The election of Donald Trump coincided with a gradual rise in mortgage rates, which had been at near record-low levels for much of 2016.
But in recent weeks, rates have started trending down again. In part, you can thank rising tensions in the Middle East and the Korean Peninsula.
According to The Motley Fool, a financial website, the average 30-year fixed-rate mortgage rate dropped to 3.87% to start the third week of April. That's down from 4.19% just a month ago.
While it is true that the Federal Reserve has hiked the Federal Funds Rate twice since December, that's not what affects mortgage rates. The Fed's rate makes borrowing more expensive for banks, but not necessarily for home buyers.
10-year Treasury note
Mortgage rates are closely tied to the yield, or interest rate, on the Treasury's 10-year bond. The more investors there are who want to buy those bonds, the less the government has to pay in interest.
Since the 10-year note is among the safest investments in the world, when geopolitical tensions heat up, investors snap up 10-year bonds. The rate on the 10-year note is near the lowest point since Trump's election, falling further after the U.S. attack on a Syrian Airbase and the movement of a U.S. Navy task force to the Korean Peninsula.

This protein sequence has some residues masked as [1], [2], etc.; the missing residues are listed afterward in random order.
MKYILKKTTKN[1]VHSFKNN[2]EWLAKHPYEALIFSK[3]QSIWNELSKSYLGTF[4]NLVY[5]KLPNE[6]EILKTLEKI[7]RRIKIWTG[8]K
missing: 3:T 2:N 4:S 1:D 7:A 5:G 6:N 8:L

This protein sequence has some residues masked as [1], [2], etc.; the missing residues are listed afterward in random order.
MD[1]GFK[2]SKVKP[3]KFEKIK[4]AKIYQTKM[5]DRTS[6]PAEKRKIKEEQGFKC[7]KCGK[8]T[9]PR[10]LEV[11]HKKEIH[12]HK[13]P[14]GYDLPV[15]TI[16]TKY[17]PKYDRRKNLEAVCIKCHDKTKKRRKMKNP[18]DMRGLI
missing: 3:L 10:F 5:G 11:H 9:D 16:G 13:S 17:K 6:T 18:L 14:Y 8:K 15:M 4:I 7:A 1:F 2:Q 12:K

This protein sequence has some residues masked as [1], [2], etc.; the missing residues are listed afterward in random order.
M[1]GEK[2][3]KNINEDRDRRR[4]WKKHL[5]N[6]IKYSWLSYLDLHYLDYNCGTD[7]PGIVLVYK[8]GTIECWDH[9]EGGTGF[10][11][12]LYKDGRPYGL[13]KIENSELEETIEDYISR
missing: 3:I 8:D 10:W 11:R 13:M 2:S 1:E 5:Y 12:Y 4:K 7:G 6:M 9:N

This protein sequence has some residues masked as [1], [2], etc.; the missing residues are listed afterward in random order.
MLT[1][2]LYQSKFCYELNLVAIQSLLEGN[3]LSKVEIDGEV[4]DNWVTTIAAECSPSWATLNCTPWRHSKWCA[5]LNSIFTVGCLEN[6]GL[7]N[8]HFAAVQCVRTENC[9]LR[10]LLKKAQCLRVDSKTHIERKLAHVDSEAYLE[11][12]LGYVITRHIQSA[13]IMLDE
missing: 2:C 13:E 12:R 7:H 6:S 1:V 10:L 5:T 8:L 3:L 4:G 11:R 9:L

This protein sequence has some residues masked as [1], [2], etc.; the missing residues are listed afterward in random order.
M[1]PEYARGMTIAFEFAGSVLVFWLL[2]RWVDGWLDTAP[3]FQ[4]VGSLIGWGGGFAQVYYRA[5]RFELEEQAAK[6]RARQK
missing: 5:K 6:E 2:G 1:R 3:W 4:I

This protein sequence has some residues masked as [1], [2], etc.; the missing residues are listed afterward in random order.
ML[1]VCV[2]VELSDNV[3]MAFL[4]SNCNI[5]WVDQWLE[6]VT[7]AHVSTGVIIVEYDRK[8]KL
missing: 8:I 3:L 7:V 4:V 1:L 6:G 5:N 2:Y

When Trump told The Wall Street Journal he thought the U.S. dollar was too strong, the greenback immediately fell, prompting more bond-buying and sending yields even lower.
Even as early as March, falling mortgage rates drew home buyers off the sidelines. The Mortgage Bankers Association reports mortgages for home purchases rose 6.7% last month, compared to a year earlier.
What could send mortgage rates higher again? Whatever causes bond rates to rise. If investors are confident of safely getting a higher rate of return somewhere else, they are less likely to buy bonds.
The fact that demand for Treasury bonds is rising, analysts say, suggests some concern among investors that other assets, such as stocks, might not be as safe right now.
Home mortgage deduction in cross-hairs?
Another factor that could make mortgages more expensive, though it has nothing to do with interest rates, is the elimination of the mortgage interest deduction. The deduction allows homeowners to write off their mortgage interest and has the effect of making their house payment less costly.
For the first time, there is serious talk among policymakers in Washington about eliminating the deduction, which has been strenuously defended over the years by the real estate industry.
Fair housing advocates have stepped up attacks on the deduction, saying it benefits the affluent at the expense of the poor. The Columbus Dispatch reports the tax break is losing support on both sides of the aisle.
The National Low Income Housing Coalition is backing legislation in the House that makes what it calls "modest" changes to the mortgage interest deduction, redirecting the money to support affordable housing.
If you're thinking of buying a home or refinancing your current home, you'll find thousands of reviews from consumers and experts in the ConsumerAffairs Mortgage Buyers Guide.